Federal authorities have indicated that the investigation is continuing. The shock has reverberated among the leadership of this conservative, populous and politically powerful county.

 


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Serious Fraud Office Annual Report 2013-14

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New Data on World Bank Sanctions: The Office of Suspension and Debarment releases its first report

New Data on World Bank Sanctions: The Office of Suspension and Debarment releases its first report | Global Corruption | Scoop.it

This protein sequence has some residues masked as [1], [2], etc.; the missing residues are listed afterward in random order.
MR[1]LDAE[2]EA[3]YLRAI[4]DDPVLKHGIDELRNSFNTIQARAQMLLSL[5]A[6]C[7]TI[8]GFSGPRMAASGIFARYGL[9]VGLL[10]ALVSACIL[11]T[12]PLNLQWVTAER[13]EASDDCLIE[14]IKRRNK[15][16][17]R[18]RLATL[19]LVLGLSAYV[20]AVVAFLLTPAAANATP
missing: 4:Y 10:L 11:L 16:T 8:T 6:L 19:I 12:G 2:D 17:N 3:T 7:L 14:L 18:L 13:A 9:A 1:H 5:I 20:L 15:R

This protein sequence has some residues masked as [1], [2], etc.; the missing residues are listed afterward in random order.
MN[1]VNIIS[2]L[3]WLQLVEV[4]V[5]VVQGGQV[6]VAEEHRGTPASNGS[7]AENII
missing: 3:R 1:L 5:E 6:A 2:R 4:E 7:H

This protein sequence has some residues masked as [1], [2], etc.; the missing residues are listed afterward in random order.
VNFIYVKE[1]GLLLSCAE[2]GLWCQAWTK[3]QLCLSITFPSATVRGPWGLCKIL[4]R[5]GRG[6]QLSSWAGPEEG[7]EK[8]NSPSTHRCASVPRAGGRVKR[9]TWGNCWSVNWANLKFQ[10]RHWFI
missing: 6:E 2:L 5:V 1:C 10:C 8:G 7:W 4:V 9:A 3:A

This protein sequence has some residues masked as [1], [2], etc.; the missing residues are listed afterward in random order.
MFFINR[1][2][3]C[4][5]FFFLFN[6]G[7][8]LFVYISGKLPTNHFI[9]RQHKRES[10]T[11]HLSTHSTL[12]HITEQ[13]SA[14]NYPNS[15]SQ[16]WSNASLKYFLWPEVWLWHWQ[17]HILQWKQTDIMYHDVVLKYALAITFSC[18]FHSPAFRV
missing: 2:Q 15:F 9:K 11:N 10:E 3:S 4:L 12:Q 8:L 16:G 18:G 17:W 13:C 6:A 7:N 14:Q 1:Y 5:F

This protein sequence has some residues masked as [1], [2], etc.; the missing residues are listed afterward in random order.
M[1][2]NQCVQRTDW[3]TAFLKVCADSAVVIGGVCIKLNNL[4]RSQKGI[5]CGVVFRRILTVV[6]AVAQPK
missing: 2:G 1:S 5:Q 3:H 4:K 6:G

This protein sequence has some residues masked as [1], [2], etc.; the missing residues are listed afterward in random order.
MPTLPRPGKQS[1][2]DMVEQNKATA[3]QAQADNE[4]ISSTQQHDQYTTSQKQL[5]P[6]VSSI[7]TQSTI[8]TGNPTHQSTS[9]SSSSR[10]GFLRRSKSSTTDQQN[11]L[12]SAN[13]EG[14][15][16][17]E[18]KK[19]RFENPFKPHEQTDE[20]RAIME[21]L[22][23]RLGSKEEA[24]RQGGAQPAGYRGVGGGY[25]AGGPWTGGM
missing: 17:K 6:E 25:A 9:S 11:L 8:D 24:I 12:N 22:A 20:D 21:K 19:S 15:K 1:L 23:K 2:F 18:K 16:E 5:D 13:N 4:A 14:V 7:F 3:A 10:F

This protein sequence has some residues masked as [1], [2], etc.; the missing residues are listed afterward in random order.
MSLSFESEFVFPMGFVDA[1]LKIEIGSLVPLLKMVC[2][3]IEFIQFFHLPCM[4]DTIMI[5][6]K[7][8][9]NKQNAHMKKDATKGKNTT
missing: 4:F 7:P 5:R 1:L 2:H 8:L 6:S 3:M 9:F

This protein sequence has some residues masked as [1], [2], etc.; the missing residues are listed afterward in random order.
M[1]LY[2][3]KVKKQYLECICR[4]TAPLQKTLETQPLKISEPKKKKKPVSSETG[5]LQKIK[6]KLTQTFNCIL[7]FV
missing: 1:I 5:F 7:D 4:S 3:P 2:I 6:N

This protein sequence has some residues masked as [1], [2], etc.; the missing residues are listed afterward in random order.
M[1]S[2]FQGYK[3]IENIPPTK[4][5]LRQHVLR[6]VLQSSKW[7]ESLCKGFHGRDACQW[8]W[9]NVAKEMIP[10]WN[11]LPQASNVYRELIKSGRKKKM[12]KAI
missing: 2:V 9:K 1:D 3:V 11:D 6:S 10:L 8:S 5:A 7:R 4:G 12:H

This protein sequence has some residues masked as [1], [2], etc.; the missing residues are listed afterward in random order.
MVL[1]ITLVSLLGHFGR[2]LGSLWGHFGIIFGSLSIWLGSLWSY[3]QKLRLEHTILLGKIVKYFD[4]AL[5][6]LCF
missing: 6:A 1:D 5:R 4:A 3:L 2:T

OSD’s new report covers the first six fiscal years of its operation. It has several key findings: In 95% of sanctions cases, OSD determined that there was sufficient evidence to support at least one of the claims made by INT. It rejected 5% of cases in their entirety. OSD referred 38% of cases back to INT based on a determination that there was insufficient evidence to support one or more of the accusations made. OSD found insufficient evidence on all claims related to 13% of Respondents included in cases (some cases involve multiple Respondents, which accounts for apparent discrepancies in the numbers above). On average, OSD takes 60 days to make an evidentiary determination in a case. OSD renders a new determination, on average, once every ten days. In 40% of cases, Respondents appeal the case to the Sanctions Board. Settlements account for a considerable percentage of cases – almost 30% in FY 2011, 22% in FY 2012, and 23% in FY 2013. While INT investigations require significant time to complete, they have steadily grown shorter. In FY 2008 and 2009, they commonly lasted up to three years, or longer. In FY 2011 and 2012, it was more common to see investigations completed in less than two years. 86% of cases and settlements received by OSD are based on fraud, 14% on corruption, and 9% on collusion (some cases include more than one type of sanctionable practice). When considering the types of fraud at issue in sanctions cases, there are about the same amount of cases involving forged third party documents, like bank guarantees, manufacturer’s certificates, and performance or experience documentation (105 cases), as there are of other forms of fraud, like false invoices or payment certifications, misrepresentation or omission regarding a conflict or an agent, or misrepresentation regarding past performance (99 cases). - See more at: http://fcpamericas.com/english/enforcement/data-world-bank-sanctions-office-suspension-debarment-releases-report/#sthash.ACzhiBnN.dpuf